William (Chad Lindberg) is such an inept loser that he can’t even kill himself properly. Oh, he tries, all right. Each night, the aspiring children’s book writer-turned-pathetic whiner gets himself all liquored up and drags himself to the edge of his apartment’s rooftop. He teeters there for awhile, pissing and moaning at the world, before stumbling back inside where he wakes up the next morning and trudges off, late and hungover, to his nowhere job as a parking lot attendant.
Lily’s (Ashley Johnson) not doing much better. Once a bright and attractive model student and cheerleader, Lily’s life has taken a decidedly darker turn since her mother’s own recent suicide. Nowadays, this good girl-turned-Goth chick derives what little joy she gets out of life by taking her mother’s car on illegal joyrides through the cemetery and embalming the school mascot. When, after running away from home, she winds up inside William’s trashed out apartment, where he discovers her the next morning, it’s a match made in Hell.
Whether out of affection or empathy, the two gradually forge an unlikely bond; a pact made even more tragicomic by Lily’s single-minded determination to help William finally succeed at something: killing himself. Our young un-lovers embark on her plan like a couple planning a wedding, mapping out the Big Event in all its details: Where’s it going to take place? What’s the date? And, most importantly, whom do they want to invite to witness William’s triumphant demise? Alas, as other feelings begin to get in the way, these issues as well as relative questions about success and failure begin to become a lot murkier.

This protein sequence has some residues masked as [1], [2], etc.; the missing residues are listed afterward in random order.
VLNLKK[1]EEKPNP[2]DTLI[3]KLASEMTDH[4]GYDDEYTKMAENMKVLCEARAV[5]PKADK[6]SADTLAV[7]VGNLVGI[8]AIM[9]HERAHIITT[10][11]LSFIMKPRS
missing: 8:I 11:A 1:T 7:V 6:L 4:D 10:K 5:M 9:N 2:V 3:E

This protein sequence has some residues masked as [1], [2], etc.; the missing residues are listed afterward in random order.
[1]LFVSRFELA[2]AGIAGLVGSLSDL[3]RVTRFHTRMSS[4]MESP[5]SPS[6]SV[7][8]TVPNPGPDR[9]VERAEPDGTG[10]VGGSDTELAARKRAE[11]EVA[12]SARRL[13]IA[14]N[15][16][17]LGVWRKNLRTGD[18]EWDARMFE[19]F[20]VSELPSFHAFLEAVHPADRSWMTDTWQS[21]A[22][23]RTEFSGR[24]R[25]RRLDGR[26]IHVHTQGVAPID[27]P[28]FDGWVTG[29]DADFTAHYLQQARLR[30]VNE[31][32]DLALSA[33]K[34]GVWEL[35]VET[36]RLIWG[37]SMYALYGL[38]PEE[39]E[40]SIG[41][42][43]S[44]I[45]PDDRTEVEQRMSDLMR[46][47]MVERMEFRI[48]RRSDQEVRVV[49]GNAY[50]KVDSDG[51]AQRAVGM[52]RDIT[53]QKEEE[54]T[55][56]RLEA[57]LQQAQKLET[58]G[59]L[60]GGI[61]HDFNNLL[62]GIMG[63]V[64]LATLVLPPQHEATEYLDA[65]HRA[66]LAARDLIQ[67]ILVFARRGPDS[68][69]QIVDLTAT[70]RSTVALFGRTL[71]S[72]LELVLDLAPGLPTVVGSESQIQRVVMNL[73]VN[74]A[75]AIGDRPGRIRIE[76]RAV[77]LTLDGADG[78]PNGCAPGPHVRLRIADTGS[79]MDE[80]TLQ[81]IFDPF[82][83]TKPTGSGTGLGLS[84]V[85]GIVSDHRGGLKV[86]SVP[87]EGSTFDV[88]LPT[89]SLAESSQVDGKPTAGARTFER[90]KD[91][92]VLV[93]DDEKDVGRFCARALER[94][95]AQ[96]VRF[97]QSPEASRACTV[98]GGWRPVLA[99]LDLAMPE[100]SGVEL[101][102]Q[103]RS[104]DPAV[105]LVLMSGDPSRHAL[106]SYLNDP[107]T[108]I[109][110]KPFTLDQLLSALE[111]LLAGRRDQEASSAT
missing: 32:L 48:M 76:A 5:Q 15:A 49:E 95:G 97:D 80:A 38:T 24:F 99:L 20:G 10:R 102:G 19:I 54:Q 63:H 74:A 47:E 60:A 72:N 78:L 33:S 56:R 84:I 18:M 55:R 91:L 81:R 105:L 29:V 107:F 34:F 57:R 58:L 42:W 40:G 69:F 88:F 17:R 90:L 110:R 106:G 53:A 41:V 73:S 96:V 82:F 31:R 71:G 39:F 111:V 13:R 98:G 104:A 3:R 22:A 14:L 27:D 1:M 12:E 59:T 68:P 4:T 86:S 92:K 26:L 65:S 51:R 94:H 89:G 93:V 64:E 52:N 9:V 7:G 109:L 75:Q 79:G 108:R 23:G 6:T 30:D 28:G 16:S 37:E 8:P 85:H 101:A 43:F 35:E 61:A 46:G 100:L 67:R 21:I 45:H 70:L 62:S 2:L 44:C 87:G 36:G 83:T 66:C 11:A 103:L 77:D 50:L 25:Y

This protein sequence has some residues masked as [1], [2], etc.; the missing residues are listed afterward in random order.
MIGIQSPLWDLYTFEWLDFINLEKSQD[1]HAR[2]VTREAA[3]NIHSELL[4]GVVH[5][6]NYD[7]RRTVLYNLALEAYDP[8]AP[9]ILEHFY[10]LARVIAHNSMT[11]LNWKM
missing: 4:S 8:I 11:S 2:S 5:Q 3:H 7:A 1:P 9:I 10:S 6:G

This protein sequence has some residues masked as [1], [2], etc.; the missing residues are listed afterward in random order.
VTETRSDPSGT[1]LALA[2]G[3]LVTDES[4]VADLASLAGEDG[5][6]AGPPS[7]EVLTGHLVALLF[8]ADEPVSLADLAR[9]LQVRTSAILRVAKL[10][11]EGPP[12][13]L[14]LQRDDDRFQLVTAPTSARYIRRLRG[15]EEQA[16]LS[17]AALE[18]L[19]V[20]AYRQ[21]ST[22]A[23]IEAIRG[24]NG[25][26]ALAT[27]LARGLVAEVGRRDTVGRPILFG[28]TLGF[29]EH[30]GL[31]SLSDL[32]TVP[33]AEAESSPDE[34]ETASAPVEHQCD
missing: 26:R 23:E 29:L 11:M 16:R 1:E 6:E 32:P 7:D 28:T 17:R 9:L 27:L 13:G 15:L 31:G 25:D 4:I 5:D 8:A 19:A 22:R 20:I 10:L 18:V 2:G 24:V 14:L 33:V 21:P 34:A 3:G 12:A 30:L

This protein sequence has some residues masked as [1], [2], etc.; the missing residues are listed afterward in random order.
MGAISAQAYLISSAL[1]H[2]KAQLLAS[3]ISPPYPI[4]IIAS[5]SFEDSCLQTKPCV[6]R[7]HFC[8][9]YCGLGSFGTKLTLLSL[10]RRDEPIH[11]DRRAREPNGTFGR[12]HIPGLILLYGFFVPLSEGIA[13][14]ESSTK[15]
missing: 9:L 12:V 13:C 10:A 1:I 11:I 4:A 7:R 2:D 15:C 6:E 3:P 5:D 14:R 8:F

“The Failures” is a decent, if unremarkable, stab at black comedy from director Tim Hunter. Yet, the film perhaps inevitably struggles under the burden of having as its leads two utterly unsympathetic characters. Sure the performances are admirable and yes, the kids ultimately turn out to be alright, but only after we have to endure their sniveling and whining for about an hour and a half instead of watching them pull themselves up by their jock or bra straps and get on with their lives.
While the eminently watchable Michael Ironside adds an extra layer of gravitas to this otherwise flyweight film with his glowering turn as the personification of William’s depression, “The Failures” proves once again just how difficult it is to mix death — particularly suicide — with comedy and come out with a winning recipe.
The film’s title notwithstanding, “The Failures” isn’t exactly a failure, per se. But it’s not exactly a success either.